Introduction to Psychology Notes Weeks 1 and 2 (1/21 - 1/28)
Introduction to Psychology Notes Weeks 1 and 2 (1/21 - 1/28) PSY 100-006
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This 7 page Class Notes was uploaded by Sadie Threlkel on Sunday January 31, 2016. The Class Notes belongs to PSY 100-006 at Colorado State University taught by Maeve Bronwyn O'Donnell in Fall 2016. Since its upload, it has received 106 views. For similar materials see Introductory Psychology in Psychlogy at Colorado State University.
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Date Created: 01/31/16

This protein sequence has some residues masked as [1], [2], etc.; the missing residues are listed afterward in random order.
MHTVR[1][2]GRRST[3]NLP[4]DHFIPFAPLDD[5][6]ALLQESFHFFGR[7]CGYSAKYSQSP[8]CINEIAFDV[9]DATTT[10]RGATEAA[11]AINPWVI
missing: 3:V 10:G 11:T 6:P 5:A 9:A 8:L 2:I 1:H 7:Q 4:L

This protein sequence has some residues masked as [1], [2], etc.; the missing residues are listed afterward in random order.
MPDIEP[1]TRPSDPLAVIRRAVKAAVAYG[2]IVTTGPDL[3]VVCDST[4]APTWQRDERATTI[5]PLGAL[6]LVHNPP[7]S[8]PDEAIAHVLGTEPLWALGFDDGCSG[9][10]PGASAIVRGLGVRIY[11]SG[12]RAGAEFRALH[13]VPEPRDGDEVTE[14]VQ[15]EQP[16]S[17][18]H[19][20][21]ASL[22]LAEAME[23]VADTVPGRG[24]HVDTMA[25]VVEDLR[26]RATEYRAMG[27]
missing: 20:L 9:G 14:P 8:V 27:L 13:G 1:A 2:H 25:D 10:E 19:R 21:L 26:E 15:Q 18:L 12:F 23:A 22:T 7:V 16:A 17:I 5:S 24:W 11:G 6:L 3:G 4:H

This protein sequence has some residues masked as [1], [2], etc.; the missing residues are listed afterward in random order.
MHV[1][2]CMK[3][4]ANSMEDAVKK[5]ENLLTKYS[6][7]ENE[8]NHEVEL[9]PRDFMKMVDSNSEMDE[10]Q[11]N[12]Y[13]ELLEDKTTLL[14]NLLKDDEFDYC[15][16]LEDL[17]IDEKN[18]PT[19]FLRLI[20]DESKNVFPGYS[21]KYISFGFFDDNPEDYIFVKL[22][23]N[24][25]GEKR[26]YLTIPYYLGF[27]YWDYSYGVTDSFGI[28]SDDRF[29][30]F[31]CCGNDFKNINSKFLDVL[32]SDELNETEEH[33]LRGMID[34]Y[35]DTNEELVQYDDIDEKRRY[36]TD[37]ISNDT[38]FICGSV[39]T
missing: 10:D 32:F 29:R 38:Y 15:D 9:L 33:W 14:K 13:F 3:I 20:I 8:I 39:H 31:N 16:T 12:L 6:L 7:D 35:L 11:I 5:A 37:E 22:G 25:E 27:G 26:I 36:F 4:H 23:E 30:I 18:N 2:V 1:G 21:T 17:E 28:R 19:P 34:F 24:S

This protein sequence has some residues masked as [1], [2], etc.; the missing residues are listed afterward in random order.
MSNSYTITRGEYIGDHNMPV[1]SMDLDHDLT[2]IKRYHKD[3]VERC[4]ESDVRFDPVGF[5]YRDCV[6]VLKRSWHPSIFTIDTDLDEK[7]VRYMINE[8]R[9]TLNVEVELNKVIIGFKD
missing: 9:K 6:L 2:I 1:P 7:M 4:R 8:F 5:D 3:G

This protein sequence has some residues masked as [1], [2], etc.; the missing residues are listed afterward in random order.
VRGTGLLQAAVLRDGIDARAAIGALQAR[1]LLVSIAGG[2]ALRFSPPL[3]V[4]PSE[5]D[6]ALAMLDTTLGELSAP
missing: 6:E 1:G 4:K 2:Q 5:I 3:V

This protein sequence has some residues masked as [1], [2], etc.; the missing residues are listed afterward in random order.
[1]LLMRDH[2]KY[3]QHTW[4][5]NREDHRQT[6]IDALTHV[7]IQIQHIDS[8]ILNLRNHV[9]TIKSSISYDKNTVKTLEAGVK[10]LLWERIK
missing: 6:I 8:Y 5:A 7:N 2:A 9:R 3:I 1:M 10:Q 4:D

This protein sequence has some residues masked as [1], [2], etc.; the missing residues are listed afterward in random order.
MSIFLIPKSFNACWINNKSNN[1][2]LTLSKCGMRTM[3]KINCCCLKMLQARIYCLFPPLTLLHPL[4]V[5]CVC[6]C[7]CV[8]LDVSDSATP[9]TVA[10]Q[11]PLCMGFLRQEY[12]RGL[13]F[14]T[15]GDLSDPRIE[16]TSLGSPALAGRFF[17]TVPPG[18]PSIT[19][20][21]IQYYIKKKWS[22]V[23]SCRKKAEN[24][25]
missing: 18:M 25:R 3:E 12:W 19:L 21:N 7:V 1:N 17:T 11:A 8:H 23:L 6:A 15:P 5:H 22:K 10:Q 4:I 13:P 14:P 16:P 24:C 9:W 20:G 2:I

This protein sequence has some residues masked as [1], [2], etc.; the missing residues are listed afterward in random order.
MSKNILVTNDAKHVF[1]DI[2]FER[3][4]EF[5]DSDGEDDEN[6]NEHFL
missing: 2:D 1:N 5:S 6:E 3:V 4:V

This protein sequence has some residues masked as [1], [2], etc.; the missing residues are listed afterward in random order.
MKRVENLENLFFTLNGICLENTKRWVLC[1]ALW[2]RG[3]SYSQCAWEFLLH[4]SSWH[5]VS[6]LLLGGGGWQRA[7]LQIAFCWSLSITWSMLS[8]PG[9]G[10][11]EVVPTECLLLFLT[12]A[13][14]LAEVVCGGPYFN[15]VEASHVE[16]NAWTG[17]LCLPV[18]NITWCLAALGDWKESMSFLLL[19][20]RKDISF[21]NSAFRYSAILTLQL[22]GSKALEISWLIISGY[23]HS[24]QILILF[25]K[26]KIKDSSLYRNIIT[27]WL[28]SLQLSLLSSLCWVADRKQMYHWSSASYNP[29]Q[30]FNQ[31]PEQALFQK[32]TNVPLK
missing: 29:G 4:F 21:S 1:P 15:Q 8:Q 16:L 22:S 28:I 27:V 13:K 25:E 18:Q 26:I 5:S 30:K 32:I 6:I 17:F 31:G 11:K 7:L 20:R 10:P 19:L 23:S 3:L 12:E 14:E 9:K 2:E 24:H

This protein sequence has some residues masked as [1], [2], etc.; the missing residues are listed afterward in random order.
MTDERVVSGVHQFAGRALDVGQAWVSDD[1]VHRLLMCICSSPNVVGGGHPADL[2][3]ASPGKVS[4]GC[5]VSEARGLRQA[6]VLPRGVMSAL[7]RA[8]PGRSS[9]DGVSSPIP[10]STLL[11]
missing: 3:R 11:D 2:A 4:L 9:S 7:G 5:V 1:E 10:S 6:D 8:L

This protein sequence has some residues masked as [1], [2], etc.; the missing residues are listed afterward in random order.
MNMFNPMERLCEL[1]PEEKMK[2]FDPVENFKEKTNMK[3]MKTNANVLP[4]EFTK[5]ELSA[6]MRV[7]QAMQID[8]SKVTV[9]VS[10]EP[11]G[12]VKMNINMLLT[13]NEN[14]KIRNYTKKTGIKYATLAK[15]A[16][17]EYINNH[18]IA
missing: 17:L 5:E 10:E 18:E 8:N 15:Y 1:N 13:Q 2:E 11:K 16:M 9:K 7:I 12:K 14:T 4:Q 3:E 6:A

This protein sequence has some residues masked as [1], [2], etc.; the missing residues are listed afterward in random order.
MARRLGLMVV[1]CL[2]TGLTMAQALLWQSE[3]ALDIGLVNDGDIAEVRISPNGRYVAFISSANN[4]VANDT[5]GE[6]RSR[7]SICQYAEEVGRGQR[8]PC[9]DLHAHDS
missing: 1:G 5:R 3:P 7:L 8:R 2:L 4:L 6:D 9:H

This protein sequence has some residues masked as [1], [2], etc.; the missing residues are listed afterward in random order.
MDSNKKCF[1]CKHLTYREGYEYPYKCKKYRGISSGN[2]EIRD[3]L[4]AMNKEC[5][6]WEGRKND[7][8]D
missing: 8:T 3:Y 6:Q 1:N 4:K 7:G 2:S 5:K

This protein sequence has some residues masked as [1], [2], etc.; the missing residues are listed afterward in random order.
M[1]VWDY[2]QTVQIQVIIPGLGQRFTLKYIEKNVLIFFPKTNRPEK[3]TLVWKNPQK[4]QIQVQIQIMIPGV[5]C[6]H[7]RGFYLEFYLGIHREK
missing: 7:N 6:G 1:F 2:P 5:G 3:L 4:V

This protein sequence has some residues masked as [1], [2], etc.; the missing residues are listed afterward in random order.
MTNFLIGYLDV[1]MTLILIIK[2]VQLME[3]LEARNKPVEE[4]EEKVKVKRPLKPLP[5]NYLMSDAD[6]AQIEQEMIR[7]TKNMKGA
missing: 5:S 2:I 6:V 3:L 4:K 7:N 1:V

Psychology Notes 1/21 – 1/28 1/21 Logistics, History and Current Perspectives Two major debates in early ‘psychology” 1. Are the mind (soul) and body separate or one? 2. Are we the way we are because of nature or nurture? (genetics vs. environment) Ancient Greek Philosophers Socrates and Plato o “Dualism” – mind (soul) and body are separate o “Nativism” – knowledge from birth/previous lives Aristotle o “Monism” –mind (soul) and body are the same thing o “Empiricism” – knowledge comes from experience Dualism Rene Descartes o Dualism – material body/ immaterial mind (soul) Materialism (a branch of Monism) Thomas Hobbes o Materialism – mind, body and consciousness all come from physical matter Empiricism John Locke o All human knowledge based on sensory experience (nurture) o Tabula Rosa – ‘blank slate’ perspective Nativism Charles Darwin o Nativism – some knowledge is innate (born with it), (nature) Soul Weighing? Early 1900s, MacDougall o Measured dying people before and after death o People were all different ages, sizes, and had different causes of death (not accurate at all) o Determined a soul weighs ½ oz. to 1 ¼ oz. o Also looked at dogs the same way – the dogs did not have a significant weight change and it was determined they had no soul Nativism vs. Empiricism Nativists: Plato and Darwin Empiricists: Hobbes and Locke interplay between both ideologies even today Formation of Psychology as its Own Discipline Wilhelm Wundt (1832 – 1920 AD) wrote first psychology textbook opened the first psychology lab in 1879 wanted to know the speed of mental processes Wundt’s Reaction Time Experiments Experiment #1: patient holds telegraph key and drops it when a light comes on o Person is timed dropping the key o Found that it takes 0.2 second on average to drop the key Experiments #2: patient is required to make a choice – drop key in left hand if light is green, drop key in right hand if light is red o Experiment times decision making o Took 0.29 seconds on average for a person to drop a key o Not very accurate – some people may have been colorblind Wundt subtracted Experiment #1 from Experiment #2 and determined it takes a person 0.09 seconds to process color and make a choice Structuralism Edward Titchner (1867 – 1927) o “Structuralism” – mental processes can be broken down into base components o Introspection Selfreflection – “looking inward” Reported elements of consciousness experiences Misses things that happen that we don’t notice Experiences can be super varied Functionalism William James (1842 – 1910) o Functionalism – why we have certain thoughts, feelings and behaviors Mary Whiton Calkins (1863 – 1930) o First female PhD student in Psychology caused men to drop out completed PhD requirements (had the highest test scores in class) but denied degree by Harvard o She went on to: become distinguished memory researcher first female American Psychology Association President in 1905 Psychology Today Perspectives: Neuroscience – focuses on brain an how body and brain enable emotions/memories Evolutionary – focuses on natural selection and how evolution influences behavior Behavioral Genetics – focuses on how genes influence psychological traits such as intelligence and personality Psychodynamic – focuses on unconsciousness (Freud) Behavioral – Watson and Skinner, focuses on learning Cognitive – focuses on mental processes Socialcultural – focuses on environment (situations and culture) 1/26 Biopsychosocial Approach of Psychology Biological Influences Behavior/Mental Processes Psychological Influences SocialCultural Influences ↑ Ex. biological – inherited psychological – projected thoughts socialcultural – awkward situations Four Main Career Categories for Psychology: Basic Research – smallest mechanisms Applied Research – specific purposes Counseling/Clinical – better peoples’ lives Psychiatric – MD’s prescribing meds Biases: Intuition – ‘gut’ feeling Usually not enough, leads people astray Ex: bumps on head = personality traits, cocaine toothache drops Hindsight Bias – Iknewitallalong phenomenon Tendency to believe that we could have accurately predicted that outcome after learning what happens Ex: sports plays, pets dying, ending of relationship Anagrams Ex: ORGF = FROG Tests like this can lead to overconfidence: people guessed they would be able to solve three anagrams in 10 seconds, but it took over three minutes on average to complete them all Think we know more than we do OR think we’re better at tasks than we actually are Perceiving Order in Random Events Likely to perceive random events as patterns/streaks Ex: hot streaks in gambling, seeing the number ‘3’ everywhere you go, grilled cheese religious figure portraits In order to prevent this from happening, need to find information through research that doesn’t fit a pattern Confirmation Bias The tendency to search for information that confirms our beliefs Tend to ignore conflicting evidence To be scientific, must try to find disconfirming evidence Scientific Attitude and Thinking: 1. Curiosity 2. Skepticism – what do you mean? How do you know? 3. Humility 4. Critical Thinking – what is the person’s agenda? Is the conclusion based on science? What alternate Explanations are possible? Scientific Method Systematic investigation of a research question Psychology is a science: uses scientific methodology to test predictions The Research Process: Step 1 – develop a research question o Seeks answer to a question that doesn’t already have an answer o Ex. Why are fish in River A larger than fish in River B? Step 2 – develop a theory o An explanation that organizes observations and predicts behaviors/events o Ex. Fish who eat beetles grow larger than fish who don’t Step 3 – develop a hypothesis o A testable prediction about a specific set of variables o Constructs in hypothesis must be measurable! Must have operational definitions so it can be replicated o Ex. Fish who eat >10 beetles a day will be larger than fish who eat < 10 beetles per day o Operational definitions: statement of procedures and concepts used to define variables in a study (define limits) Ex. “drinks excessively” … drinking > 5 nights per week Step 4 – design research o How do we test the hypothesis? o How do we examine research data so that it makes sense? o Ex. Feed one group of fish 10 beetles per day, second group none, then weigh fish Step 5 – collect data Step 6 – evaluate data Step 7 – interpret data with respect to the theory Step 8 – loop! Replicate experiment (may spur new research questions) 1/28 Observe and Describe Behavior Case study Naturalistic observation Survey Predict Behavior Correlation and experimental research Case Studies One individual examined indepth Ex. Phineas Gage (rod through brain), Patient HM (epilepsy – removed hippocampus – no memory) Naturalistic Observation Watching/recording behavior in a natural environment Ex. Jane Goodall, children with learning disabilities observed in class Surveys Selfreport of behaviors or opinions Wording effects: o January 2003 U.S. national survey Two similar questions on two different surveys about support for the war in the Middle East, one involved casualties of soldiers 68% said yes on question 1, 25% no 43% said yes on question 2, 48% no Wording of questions can alter results! Sampling Terms Population – every single person you’re interested in studying or generalizing results to (Ex. CSU students) Sample – the people that actually participated in study (who you hope is representative of your population) Representative Sample – sample accurately reflects proportions seen in population, Ex. 50% male, 50% female Random Sampling – every person in desired population has an equal chance of being selected (best used in representative sampling) o Why care about sampling? to whom do you want to generalize the results importance of representative sample (avoid sampling bias) before accepting the credibility of research, think about sample! Correlation Research Correlation – the relationship between two variables Correlation Coefficient – how closely the two are related, change in one variable predicts change in another variable Positive Correlation – direct relationship o Ex. Height and weight, paid hourly, less attractive = less dates Negative Correlation – inverse relationship o Ex. Hours of exercising increases = weight decreases, higher education level = fewer children No Correlation – no relationship o Ex. Intelligence and happiness Measuring the Strengths of a Correlational Relationship r = +0.47 r – correlational coefficient + indicates direction of relationship (+ or ) 0.47 – strength (0.00 to 1.00) o Ex. Ice cream sales go up and crime rates go up (related how???) This equals a third variable problem – Summer and extended daylight hours/warmth o Correlation ≠ Causation!!!